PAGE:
Starring Lloyd Bochner, Marion Ross, Henry Daniell.
Written by Robert Arthur.
Directed by Herschel Daugherty.
Professor Harry Langham (Bochner), while in Paris, discovers the lost mirror of the infamous Count Alexander Cagliostro (Daniell), painted black decades before. Removing some of the paint, he catches a glimpse of the beautiful Yvette Dulaine (Patricia Michon), who has been trapped in the mirror by the evil Cagliostro. Convinced he can free Yvette from her prison, he brings the mirror back with him to America with disastrous results.
JS: This is another unique episode in that there's a prologue, a Karloff intro, the episode begins (or so you think), and you get Karloff again—all before the Thriller sticks appear. What immediately hooked me in this episode was the transformation of the man into a skeleton in the pre-credits sequence. Sure, skeletal hands are unintentionally silly looking, but I didn't let that bother me. I can only imagine how creepy this was to a kid in the 60s!
PE: Let's get the obvious out of the way first: Mrs. C was a Thriller babe! And co-habitating with two men in a reverse-gender Three's Company! What would Richie and the Fonz have to say about Mrs. C's younger, more lusty self? And isn't it the whip cream on the top of the sundae when Bochner toasts Mrs. C with "Happy Days"?
JS: Yeah, that was a pretty wild coincidence. Henry Daniell does a fine job, though I must admit his role in "Well of Doom" was so good I think it overshadows this performance here.
PE: I've seen enough bad acting in this series to know how wrong Lloyd Bochner's "first I'm this guy, then I'm that" character change could have gone. Instead, Bochner rises to the occasion, no scenery chewed here, and gives a bravura performance. Cagliostro's personality comes to the forefront and the nice but nerdy Langham is gone, confined to the mirror and another Bochner. I'd have to list him in my nominees for Best Thriller Performance.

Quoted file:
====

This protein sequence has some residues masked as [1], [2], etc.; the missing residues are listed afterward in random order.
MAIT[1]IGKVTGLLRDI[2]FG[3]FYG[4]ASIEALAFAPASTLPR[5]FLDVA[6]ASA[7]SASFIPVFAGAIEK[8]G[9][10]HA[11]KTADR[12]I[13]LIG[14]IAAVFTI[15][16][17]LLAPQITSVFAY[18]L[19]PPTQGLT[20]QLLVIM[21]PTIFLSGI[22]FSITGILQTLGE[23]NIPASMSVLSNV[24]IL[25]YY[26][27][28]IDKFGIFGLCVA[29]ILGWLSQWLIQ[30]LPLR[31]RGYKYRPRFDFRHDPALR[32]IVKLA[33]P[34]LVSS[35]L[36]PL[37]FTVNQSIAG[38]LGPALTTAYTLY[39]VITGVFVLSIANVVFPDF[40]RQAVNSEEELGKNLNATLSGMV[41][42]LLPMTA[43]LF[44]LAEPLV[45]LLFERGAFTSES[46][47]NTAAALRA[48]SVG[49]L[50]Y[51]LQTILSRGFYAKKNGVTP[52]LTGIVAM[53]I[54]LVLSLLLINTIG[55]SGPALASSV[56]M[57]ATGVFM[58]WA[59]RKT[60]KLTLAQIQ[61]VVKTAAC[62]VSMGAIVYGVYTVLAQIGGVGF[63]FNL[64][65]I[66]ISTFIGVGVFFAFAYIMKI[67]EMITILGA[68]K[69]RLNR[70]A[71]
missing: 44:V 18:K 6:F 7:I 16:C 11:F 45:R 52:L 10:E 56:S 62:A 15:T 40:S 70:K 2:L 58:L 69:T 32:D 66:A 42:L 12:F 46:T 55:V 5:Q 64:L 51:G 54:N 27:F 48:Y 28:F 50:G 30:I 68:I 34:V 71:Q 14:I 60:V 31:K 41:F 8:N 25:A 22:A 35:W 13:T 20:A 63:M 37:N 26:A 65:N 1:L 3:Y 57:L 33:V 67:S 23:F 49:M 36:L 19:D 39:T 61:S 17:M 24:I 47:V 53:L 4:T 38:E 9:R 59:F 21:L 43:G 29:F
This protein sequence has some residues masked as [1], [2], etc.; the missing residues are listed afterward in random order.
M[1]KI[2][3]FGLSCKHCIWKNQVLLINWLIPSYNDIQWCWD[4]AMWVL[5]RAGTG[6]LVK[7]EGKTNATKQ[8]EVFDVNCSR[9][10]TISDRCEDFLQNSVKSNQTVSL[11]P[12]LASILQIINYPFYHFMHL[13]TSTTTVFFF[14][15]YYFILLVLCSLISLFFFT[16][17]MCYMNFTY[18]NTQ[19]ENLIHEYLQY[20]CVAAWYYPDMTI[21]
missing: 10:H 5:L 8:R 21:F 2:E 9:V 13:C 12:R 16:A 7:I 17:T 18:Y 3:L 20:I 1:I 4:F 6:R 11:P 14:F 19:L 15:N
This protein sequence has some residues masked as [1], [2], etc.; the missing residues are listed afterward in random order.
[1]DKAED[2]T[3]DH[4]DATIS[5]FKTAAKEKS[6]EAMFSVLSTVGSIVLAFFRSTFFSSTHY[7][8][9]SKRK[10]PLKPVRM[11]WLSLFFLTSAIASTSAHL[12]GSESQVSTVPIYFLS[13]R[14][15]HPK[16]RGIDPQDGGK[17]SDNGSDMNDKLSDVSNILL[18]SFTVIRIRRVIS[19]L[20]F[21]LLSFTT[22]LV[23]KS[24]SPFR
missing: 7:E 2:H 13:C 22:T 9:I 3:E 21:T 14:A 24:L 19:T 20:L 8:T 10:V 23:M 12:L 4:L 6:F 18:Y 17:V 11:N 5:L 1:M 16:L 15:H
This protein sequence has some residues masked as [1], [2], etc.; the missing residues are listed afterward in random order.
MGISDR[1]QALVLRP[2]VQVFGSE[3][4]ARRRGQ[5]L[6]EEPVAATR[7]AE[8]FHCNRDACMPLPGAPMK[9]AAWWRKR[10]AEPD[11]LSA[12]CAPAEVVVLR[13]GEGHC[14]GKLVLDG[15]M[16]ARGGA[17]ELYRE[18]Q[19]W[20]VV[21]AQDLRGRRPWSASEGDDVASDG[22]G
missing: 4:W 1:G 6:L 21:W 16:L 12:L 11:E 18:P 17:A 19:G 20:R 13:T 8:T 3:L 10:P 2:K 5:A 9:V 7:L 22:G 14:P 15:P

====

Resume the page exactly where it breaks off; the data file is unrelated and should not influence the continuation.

JS: I can't argue with that. I liked the scenes where he's so interested to get back to the mirror he literally ignores what the other people around him are saying and doing. At one point, when he's conversing with Yvette, there's a knock on the door and he gestures to the lovely gal in the mirror to hang on for a second. The scene could have devolved to a comedy skit at that point, but Bochner sells it so well it seems perfectly natural.
PE: You all should have watched this episode for your homework already but if there are some stragglers, you want to steer clear. Are they gone? Good. So tell me how the heck the ending of this show made it past the "happy ending police" at NBC? I'd have to search long and hard to find something (outside of the "Hitch," that is) broadcast during this era that was this downbeat and grim. First, good guy Harry is trapped in the mirror while Cagliostro strolls the docks killing and generally having a good time in the professor's body. Then the Count murders Mrs. C when she finds out the truth about his night out (Nice lighting in this sequence! - JS) To top off Harry's real bad day, Cagliostro and Bob Denver/Jerry Lewis have a tussle and the mirror is destroyed, trapping Harry in mirrorland forever (albeit with the woman he was obsessed with in the first place—how bad can that be?)! He can't even get out to clear his bad name.
JS: Great music, and I also thought they did a very simple yet effective handling of the 'inside the mirror' sequences.
PE: Writer Robert Arthur, at the time of this broadcast, was a prolific author (he wrote several stories that were adapted for Hitchcock, including the classic "The Cadaver") and the ghost editor for several of the Hitchcock prose anthologies. He also wrote ten of the "Alfred Hitchcock and the Three Investigators" series of children's books.